Is Zillow an acceptable way of valuing real estate in bankruptcy court?

The website Zillow.com (and other sites like it) is being used increasingly by people to figure out the value of real estate, whether they are buyers, sellers, or just homeowners, and whether they are professionals or amateurs at the real estate game.

Beyond the weird name, (why must all websites have such weird names?), a pretty basic question to ask is whether Zillow “zestimates” are recognized in bankruptcy court.

Just a few months ago I wrote that in Massachusetts, bankruptcy judge Melvin Hoffman issued an opinion in the Darosa case where he expressed dismay and skepticism about Zillow estimates, and ruled against the person who had submitted one. So if your case is assigned to Judge Hoffman, you can probably assume the answer to the question in the title of this post is “no.”

Of course, complicating matters you won’t know if your case is assigned to Judge Hoffman until after you file it.

And what about all the other bankruptcy judges in the nation? I plugged the term “Zillow” into the Casemaker legal database. In addition to the Judge Hoffman’s Darosa opinion here in Massachusetts, Casemaker found only one, that’s right, one other bankruptcy opinion in the nation mentioning the word Zillow.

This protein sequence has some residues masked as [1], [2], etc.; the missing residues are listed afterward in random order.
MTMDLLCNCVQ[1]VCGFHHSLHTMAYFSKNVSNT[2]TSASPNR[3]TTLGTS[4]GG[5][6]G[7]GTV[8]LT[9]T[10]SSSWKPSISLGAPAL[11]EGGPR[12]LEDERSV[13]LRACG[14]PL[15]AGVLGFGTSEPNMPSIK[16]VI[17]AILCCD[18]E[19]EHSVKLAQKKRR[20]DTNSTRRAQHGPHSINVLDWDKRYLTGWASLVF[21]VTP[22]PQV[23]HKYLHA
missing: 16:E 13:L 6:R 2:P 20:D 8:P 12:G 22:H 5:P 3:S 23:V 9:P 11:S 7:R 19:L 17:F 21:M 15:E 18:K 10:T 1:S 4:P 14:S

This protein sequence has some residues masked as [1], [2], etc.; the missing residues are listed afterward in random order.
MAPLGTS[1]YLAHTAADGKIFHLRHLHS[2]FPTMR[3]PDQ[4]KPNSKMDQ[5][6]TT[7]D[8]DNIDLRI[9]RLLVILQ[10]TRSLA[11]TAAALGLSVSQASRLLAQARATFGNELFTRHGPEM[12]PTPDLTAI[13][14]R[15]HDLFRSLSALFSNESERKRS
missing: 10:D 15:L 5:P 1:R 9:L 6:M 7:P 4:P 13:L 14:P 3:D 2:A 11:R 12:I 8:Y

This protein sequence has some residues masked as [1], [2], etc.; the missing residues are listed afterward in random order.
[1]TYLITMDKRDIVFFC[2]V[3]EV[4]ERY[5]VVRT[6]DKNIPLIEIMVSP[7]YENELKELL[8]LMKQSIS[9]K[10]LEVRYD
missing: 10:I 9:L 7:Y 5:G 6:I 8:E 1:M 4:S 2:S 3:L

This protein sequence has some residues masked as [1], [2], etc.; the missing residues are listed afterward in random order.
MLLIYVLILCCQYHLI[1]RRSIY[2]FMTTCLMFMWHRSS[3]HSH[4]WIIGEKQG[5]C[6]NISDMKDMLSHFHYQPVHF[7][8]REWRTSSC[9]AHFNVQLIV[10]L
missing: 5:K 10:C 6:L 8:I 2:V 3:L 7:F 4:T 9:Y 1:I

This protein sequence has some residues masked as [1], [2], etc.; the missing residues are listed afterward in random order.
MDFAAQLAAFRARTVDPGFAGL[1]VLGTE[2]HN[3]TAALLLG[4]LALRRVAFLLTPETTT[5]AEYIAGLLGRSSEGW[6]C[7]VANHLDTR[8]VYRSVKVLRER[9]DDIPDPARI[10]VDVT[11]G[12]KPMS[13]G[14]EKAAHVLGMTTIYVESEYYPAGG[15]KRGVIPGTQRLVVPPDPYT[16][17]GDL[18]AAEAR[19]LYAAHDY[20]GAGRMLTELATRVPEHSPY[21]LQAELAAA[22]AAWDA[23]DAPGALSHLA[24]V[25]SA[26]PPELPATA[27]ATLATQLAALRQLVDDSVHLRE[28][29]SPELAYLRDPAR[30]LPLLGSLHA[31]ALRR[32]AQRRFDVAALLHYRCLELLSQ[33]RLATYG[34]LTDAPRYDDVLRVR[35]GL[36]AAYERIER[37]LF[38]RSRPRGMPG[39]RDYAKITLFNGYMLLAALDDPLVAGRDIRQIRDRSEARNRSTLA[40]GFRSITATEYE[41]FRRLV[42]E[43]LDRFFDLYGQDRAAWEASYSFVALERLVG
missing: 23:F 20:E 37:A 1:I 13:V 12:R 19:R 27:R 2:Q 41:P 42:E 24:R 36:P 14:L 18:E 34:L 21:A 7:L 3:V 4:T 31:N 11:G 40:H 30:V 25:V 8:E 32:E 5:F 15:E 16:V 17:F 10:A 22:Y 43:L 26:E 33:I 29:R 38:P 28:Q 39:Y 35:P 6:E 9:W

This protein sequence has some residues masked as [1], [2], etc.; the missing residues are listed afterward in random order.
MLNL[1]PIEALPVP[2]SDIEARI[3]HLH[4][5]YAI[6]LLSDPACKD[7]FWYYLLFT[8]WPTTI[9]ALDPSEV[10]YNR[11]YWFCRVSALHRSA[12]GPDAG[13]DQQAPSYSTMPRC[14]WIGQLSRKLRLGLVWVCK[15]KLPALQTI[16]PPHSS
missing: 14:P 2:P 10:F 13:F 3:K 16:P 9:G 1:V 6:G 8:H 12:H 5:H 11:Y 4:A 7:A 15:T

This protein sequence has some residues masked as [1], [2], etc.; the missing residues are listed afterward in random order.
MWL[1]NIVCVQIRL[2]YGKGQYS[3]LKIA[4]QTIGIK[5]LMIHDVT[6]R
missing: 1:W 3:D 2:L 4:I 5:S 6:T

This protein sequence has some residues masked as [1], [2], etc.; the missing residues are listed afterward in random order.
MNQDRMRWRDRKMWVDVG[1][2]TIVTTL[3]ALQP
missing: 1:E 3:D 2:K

The other case is from the Eastern part of Virginia, where bankruptcy judge Stephen St. John simply ruled in the Wyche case that a Richmond law firm could not claim extra fees for running off photocopies of Zillows.

So there you have it — a trick question that actually has no real answer — yet, unless if you are in Massachusetts before Judge Hoffman. If there is any news on the Zillow front, I’ll keep you posted.

 

By Doug Beaton

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